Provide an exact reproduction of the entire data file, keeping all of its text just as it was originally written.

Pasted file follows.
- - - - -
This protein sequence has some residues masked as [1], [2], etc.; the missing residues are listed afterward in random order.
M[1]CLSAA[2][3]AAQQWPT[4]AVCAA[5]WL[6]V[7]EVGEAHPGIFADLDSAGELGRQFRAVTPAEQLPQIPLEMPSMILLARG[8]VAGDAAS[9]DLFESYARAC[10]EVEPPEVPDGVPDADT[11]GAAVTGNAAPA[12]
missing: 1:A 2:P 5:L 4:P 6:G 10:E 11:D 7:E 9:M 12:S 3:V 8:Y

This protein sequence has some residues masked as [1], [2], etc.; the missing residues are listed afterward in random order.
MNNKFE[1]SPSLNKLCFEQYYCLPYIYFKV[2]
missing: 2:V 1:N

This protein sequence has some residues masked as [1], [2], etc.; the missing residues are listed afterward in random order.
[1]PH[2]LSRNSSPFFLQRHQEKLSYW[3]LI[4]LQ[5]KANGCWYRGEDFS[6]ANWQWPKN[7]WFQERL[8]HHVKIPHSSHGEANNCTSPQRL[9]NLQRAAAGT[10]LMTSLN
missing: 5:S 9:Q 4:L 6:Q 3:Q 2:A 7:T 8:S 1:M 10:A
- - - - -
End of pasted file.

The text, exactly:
This protein sequence has some residues masked as [1], [2], etc.; the missing residues are listed afterward in random order.
M[1]CLSAA[2][3]AAQQWPT[4]AVCAA[5]WL[6]V[7]EVGEAHPGIFADLDSAGELGRQFRAVTPAEQLPQIPLEMPSMILLARG[8]VAGDAAS[9]DLFESYARAC[10]EVEPPEVPDGVPDADT[11]GAAVTGNAAPA[12]
missing: 1:A 2:P 5:L 4:P 6:G 10:E 11:D 7:E 9:M 12:S 3:V 8:Y

This protein sequence has some residues masked as [1], [2], etc.; the missing residues are listed afterward in random order.
MNNKFE[1]SPSLNKLCFEQYYCLPYIYFKV[2]
missing: 2:V 1:N

This protein sequence has some residues masked as [1], [2], etc.; the missing residues are listed afterward in random order.
[1]PH[2]LSRNSSPFFLQRHQEKLSYW[3]LI[4]LQ[5]KANGCWYRGEDFS[6]ANWQWPKN[7]WFQERL[8]HHVKIPHSSHGEANNCTSPQRL[9]NLQRAAAGT[10]LMTSLN
missing: 5:S 9:Q 4:L 6:Q 3:Q 2:A 7:T 8:S 1:M 10:A